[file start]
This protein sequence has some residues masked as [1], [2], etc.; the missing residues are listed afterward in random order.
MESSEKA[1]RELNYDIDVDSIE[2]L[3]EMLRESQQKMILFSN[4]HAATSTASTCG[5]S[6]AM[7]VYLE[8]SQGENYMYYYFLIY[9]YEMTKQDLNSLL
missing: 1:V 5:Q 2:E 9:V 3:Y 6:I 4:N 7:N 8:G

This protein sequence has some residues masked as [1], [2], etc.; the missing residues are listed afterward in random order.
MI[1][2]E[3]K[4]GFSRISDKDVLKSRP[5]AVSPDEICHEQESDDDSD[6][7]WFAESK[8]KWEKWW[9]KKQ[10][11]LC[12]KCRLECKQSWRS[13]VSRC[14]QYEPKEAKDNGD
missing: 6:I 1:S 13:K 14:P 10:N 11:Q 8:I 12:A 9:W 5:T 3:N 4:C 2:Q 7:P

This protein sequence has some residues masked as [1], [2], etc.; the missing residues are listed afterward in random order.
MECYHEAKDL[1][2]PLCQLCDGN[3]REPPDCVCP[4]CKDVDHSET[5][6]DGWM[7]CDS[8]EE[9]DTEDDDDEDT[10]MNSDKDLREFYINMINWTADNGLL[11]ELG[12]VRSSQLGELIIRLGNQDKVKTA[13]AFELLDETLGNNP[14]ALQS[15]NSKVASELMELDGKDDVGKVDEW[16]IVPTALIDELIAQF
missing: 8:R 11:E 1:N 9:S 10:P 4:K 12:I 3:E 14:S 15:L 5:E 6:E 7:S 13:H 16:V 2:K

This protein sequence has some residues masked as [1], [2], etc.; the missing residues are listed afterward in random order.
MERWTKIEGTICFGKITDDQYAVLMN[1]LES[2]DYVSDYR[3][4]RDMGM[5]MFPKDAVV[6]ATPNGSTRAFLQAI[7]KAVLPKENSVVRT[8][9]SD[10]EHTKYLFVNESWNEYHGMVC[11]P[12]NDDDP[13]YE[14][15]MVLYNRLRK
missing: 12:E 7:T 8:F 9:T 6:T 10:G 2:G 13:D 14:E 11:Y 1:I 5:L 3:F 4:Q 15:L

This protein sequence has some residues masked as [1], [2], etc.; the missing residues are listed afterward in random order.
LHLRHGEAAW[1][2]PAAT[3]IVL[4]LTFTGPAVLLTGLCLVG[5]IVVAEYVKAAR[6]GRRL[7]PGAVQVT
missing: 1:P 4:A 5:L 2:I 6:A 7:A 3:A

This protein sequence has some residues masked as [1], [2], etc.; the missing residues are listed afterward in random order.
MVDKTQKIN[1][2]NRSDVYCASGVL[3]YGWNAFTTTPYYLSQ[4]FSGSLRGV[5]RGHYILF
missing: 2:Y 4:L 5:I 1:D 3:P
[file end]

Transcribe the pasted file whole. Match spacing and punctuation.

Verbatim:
This protein sequence has some residues masked as [1], [2], etc.; the missing residues are listed afterward in random order.
MESSEKA[1]RELNYDIDVDSIE[2]L[3]EMLRESQQKMILFSN[4]HAATSTASTCG[5]S[6]AM[7]VYLE[8]SQGENYMYYYFLIY[9]YEMTKQDLNSLL
missing: 1:V 5:Q 2:E 9:V 3:Y 6:I 4:N 7:N 8:G

This protein sequence has some residues masked as [1], [2], etc.; the missing residues are listed afterward in random order.
MI[1][2]E[3]K[4]GFSRISDKDVLKSRP[5]AVSPDEICHEQESDDDSD[6][7]WFAESK[8]KWEKWW[9]KKQ[10][11]LC[12]KCRLECKQSWRS[13]VSRC[14]QYEPKEAKDNGD
missing: 6:I 1:S 13:K 14:P 10:N 11:Q 8:I 12:A 9:W 5:T 3:N 4:C 2:Q 7:P

This protein sequence has some residues masked as [1], [2], etc.; the missing residues are listed afterward in random order.
MECYHEAKDL[1][2]PLCQLCDGN[3]REPPDCVCP[4]CKDVDHSET[5][6]DGWM[7]CDS[8]EE[9]DTEDDDDEDT[10]MNSDKDLREFYINMINWTADNGLL[11]ELG[12]VRSSQLGELIIRLGNQDKVKTA[13]AFELLDETLGNNP[14]ALQS[15]NSKVASELMELDGKDDVGKVDEW[16]IVPTALIDELIAQF
missing: 8:R 11:E 1:N 9:S 10:P 4:K 12:I 3:E 14:S 15:L 5:E 6:E 7:S 13:H 16:V 2:K

This protein sequence has some residues masked as [1], [2], etc.; the missing residues are listed afterward in random order.
MERWTKIEGTICFGKITDDQYAVLMN[1]LES[2]DYVSDYR[3][4]RDMGM[5]MFPKDAVV[6]ATPNGSTRAFLQAI[7]KAVLPKENSVVRT[8][9]SD[10]EHTKYLFVNESWNEYHGMVC[11]P[12]NDDDP[13]YE[14][15]MVLYNRLRK
missing: 12:E 7:T 8:F 9:T 6:T 10:G 2:G 13:D 14:E 11:Y 1:I 5:L 3:F 4:Q 15:L

This protein sequence has some residues masked as [1], [2], etc.; the missing residues are listed afterward in random order.
LHLRHGEAAW[1][2]PAAT[3]IVL[4]LTFTGPAVLLTGLCLVG[5]IVVAEYVKAAR[6]GRRL[7]PGAVQVT
missing: 1:P 4:A 5:L 2:I 6:A 7:A 3:A

This protein sequence has some residues masked as [1], [2], etc.; the missing residues are listed afterward in random order.
MVDKTQKIN[1][2]NRSDVYCASGVL[3]YGWNAFTTTPYYLSQ[4]FSGSLRGV[5]RGHYILF
missing: 2:Y 4:L 5:I 1:D 3:P